In these unprecedented times, we want to encourage an open dialogue with our clients and communicate our thoughts on the ever-changing market environment on a regular basis. It can be challenging to understand market moves in times like these when health-related matters and the economic issues are changing at such a rapid pace.
Financial markets are likely to continue to experience price volatility (both up and down) in the near-term, but we continue to think that the long-term view remains sound, especially considering the recent actions by authorities, which we believe will help contribute to the recovery. As we communicated to you recently, the stock market is a leading indicator. We believe that much of the negative health and economic news now making headlines has been expected, or “priced in” already by the equity markets. An example of this is the fact that today the U.S. set a record for initial unemployment claims of 3.2 million, but the S&P 500 Index rallied more than 6% on the day.
As we outlined in our e-mail yesterday, markets are seeking clarity on three fronts: (1) monetary policy, (2) fiscal policy, and (3) biology.
Monetary policy, which is action by the Federal Reserve and other global central banks, has been swift and decisive. The Federal Reserve has committed to an open-ended quantitative easing (QE), or bond-buying, plan with many crisis-era lending facilities to help businesses and banks get through tough times. Central banks do not need to draft legislation or vote, making their process more efficient and less politically entangled. In our view, central banks have largely learned from past mistakes (e.g., acting too slowly in 2007-09), and they are taking the steps more quickly to guide the economy through these difficult times.
Fiscal policy has been slower to respond than monetary policy, and, because it requires legislation to become operative, it has included more political posturing. At the same time, the scope and size of the fiscal policy response has exceeded initial expectations. The official U.S. fiscal stimulus package (also being referred to as “crisis aid”) is $2 trillion, or 10% of GDP. Among the most important economic provisions are:
- $377 billion (1.8% of GDP) small business program that will provide affected businesses with loans that they will not need to repay if the proceeds are used to pay wages or other necessities.
- $500 billion (2.4% of GDP) in capital for loans and loan guarantees, including $454 billion that the Treasury may use to backstop Federal Reserve facilities to provide business credit.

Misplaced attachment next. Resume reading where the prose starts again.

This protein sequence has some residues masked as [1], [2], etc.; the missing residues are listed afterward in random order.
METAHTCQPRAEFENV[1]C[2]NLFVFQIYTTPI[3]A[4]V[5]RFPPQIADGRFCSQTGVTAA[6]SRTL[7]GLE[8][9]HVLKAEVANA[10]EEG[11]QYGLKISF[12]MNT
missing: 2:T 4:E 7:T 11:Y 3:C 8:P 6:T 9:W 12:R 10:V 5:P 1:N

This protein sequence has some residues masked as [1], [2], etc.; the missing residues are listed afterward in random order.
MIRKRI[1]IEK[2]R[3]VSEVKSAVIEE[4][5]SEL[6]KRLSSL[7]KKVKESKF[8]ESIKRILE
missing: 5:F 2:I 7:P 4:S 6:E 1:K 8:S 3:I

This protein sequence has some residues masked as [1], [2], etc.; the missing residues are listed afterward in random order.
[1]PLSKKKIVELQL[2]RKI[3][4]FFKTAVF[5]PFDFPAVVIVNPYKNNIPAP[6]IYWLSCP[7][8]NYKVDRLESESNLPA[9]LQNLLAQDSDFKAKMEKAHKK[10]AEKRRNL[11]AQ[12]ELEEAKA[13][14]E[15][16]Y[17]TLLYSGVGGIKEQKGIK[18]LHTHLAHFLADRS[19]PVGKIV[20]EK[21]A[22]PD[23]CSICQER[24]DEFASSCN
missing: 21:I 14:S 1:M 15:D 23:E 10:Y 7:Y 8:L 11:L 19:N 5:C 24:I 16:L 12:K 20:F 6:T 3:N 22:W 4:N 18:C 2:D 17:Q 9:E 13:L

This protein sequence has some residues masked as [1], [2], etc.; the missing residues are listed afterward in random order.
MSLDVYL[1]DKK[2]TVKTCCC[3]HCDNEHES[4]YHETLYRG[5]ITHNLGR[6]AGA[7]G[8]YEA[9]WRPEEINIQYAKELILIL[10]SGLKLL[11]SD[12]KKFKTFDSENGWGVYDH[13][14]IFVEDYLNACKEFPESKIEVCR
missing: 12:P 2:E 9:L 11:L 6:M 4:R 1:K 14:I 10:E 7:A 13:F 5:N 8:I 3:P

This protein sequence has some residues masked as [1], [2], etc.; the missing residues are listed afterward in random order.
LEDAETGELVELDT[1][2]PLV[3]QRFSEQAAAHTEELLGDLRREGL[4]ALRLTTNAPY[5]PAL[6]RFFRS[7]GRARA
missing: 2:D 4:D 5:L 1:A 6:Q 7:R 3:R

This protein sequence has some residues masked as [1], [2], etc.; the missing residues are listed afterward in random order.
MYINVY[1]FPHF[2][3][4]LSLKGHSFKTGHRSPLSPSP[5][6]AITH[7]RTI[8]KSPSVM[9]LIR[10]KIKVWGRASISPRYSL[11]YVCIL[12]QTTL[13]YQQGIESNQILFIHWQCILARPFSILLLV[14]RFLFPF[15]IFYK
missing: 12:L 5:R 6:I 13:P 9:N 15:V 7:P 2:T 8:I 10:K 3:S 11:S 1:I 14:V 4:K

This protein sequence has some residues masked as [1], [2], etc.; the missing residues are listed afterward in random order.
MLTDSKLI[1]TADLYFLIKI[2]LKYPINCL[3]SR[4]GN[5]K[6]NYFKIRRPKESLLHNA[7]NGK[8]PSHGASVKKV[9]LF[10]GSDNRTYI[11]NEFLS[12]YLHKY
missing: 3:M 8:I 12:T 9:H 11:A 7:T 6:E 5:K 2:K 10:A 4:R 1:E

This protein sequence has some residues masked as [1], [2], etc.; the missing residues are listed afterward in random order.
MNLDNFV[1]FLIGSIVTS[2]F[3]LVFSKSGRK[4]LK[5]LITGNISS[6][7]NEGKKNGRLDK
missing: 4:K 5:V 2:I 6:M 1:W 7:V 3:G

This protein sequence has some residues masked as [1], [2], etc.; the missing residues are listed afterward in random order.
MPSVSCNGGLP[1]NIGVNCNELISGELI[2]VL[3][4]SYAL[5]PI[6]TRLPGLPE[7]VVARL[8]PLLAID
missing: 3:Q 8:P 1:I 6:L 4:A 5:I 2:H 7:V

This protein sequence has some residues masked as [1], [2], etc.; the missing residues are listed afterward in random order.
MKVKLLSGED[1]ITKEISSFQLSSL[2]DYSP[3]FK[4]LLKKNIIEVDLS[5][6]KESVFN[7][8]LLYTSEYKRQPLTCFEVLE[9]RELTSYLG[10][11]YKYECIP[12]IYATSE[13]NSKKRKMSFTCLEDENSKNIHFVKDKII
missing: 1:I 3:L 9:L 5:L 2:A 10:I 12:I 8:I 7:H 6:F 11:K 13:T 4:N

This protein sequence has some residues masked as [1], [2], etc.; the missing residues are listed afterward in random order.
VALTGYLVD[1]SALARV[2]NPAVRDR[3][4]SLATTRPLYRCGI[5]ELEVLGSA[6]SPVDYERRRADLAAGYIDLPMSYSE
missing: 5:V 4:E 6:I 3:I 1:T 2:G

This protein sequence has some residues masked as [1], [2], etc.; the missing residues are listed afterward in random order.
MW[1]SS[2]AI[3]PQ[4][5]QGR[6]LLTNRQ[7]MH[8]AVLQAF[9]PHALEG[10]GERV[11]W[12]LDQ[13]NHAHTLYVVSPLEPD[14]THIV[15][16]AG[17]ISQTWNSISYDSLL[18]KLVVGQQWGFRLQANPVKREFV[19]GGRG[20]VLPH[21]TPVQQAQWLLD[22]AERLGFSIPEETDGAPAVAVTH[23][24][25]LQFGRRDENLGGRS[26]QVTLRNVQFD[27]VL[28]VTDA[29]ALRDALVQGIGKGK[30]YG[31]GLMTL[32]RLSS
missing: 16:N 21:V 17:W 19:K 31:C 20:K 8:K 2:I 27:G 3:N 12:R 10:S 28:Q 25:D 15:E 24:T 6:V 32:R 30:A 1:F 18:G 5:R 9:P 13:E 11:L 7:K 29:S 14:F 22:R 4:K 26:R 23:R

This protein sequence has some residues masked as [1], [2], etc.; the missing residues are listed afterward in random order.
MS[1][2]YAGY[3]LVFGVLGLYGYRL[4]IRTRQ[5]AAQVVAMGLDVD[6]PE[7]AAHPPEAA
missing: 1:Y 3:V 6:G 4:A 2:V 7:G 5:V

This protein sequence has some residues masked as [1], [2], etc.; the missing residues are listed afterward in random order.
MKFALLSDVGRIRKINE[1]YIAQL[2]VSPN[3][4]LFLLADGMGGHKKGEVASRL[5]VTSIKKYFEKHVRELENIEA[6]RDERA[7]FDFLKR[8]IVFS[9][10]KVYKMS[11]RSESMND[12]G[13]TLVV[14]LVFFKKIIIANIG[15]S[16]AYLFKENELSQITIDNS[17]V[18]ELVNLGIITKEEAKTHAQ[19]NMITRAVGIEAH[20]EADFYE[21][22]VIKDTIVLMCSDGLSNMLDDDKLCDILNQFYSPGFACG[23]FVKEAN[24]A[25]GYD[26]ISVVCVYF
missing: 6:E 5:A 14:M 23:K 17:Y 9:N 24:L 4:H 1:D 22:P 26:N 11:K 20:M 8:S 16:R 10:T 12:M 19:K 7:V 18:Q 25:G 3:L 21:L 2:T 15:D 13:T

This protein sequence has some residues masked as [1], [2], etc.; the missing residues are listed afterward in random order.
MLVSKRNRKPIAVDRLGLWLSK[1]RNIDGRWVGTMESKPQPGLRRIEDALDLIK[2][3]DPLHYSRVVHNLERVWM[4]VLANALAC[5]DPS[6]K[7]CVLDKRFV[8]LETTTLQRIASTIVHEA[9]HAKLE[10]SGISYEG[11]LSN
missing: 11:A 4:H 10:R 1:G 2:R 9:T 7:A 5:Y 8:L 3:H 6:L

- $250 billion (1.2% of GDP) in payments to individuals ($1200 per adult, $500 per child) in certain income brackets.
- $250 billion (1.2% of GDP) in expanded unemployment insurance that will replace a worker’s lost wages, on average.
- $150 billion (0.7% of GDP) in fiscal aid to states, which should mostly offset the effects of COVID-19 on state/local budgets.
- $340 billion (1.6% of GDP) in federal spending, of which $130 billion is directed to hospitals and health care efforts.
It has been estimated that the $500 billion in point (2) above can be leveraged through lending into $4-5 trillion of ultimate aid through the Fed’s various tools. This calculation is how many people get to the “$6 trillion” stimulus number, which is closer to 25-30% of GDP.
The legislation, which is to be taken up shortly by the House of Representatives and then sent to the president for signing, is unlikely to avert a recession given the expected decline in economic activity as a result of social distancing requirements. The stimulus is huge, but it is not likely enough to offset the downturn in terms of GDP in the near term. However, these programs should reduce the medium-term damage to affected businesses and the labor market, and they should allow for a faster recovery when the lockdown restrictions are lifted.
Lastly, we think that looking at the number of new cases around the world is a useful way to begin to determine if efforts to flatten the curve have been successful and how they may affect financial markets.
An example of a country that has been heavily hit is Italy. The human toll has been severe, and our hearts go out to the people impacted. In analyzing the number of new cases, it seems as if the path of the virus in Italy may have peaked. As shown below on the top graph, Italy has had three days in a row of fewer new cases. It took Italy longer than South Korea (below on the bottom graph) to reach this point, but it gives some hope that the lockdowns are helping to flatten the curve.
The more countries we can add to the list of places where mitigation policies have led to a peak in daily new confirmed cases and a slowdown in the rate of infection (such as China, Italy, and South Korea), the more other countries (such as the U.S.) may take note and find a faster path forward from crisis to recovery.
All of us remain poised to support you at any time. If there is more we can be doing for you, or questions we can help answer, please reach out to us. As always, we hope you and your loved ones are safe and healthy.
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